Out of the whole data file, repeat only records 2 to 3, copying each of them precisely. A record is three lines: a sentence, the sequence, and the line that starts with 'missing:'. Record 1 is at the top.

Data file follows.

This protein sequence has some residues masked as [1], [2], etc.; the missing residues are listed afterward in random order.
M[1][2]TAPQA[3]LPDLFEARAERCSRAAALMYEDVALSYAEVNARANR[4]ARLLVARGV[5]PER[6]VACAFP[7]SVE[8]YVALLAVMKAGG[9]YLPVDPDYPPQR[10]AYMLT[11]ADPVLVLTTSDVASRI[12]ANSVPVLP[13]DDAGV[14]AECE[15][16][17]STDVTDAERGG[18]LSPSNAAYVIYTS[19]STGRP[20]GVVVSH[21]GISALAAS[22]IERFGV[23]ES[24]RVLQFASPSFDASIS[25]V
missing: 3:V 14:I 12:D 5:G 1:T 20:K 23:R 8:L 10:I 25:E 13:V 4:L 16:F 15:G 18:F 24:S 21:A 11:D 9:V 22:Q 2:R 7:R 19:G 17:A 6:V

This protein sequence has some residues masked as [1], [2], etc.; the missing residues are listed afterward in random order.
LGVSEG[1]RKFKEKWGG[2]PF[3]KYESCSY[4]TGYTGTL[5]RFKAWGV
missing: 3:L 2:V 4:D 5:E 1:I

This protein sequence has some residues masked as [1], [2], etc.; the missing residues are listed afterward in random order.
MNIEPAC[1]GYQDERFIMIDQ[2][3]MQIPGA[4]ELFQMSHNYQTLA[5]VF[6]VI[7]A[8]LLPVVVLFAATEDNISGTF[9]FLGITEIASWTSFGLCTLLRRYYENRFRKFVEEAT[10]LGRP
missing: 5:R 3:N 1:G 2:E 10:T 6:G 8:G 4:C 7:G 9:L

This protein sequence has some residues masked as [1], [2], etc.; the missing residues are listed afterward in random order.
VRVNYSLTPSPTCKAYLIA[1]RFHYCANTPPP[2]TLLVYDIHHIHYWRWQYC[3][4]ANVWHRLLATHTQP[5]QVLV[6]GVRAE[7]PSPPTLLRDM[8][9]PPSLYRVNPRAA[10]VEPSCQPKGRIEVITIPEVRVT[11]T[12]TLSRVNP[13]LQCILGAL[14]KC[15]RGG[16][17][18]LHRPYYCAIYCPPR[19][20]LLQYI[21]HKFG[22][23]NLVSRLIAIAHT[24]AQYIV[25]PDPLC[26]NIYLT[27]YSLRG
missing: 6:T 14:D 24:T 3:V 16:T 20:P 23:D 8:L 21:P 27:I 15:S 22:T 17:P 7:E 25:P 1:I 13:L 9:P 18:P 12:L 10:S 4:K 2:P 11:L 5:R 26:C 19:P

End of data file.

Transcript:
This protein sequence has some residues masked as [1], [2], etc.; the missing residues are listed afterward in random order.
LGVSEG[1]RKFKEKWGG[2]PF[3]KYESCSY[4]TGYTGTL[5]RFKAWGV
missing: 3:L 2:V 4:D 5:E 1:I

This protein sequence has some residues masked as [1], [2], etc.; the missing residues are listed afterward in random order.
MNIEPAC[1]GYQDERFIMIDQ[2][3]MQIPGA[4]ELFQMSHNYQTLA[5]VF[6]VI[7]A[8]LLPVVVLFAATEDNISGTF[9]FLGITEIASWTSFGLCTLLRRYYENRFRKFVEEAT[10]LGRP
missing: 5:R 3:N 1:G 2:E 10:T 6:G 8:G 4:C 7:G 9:L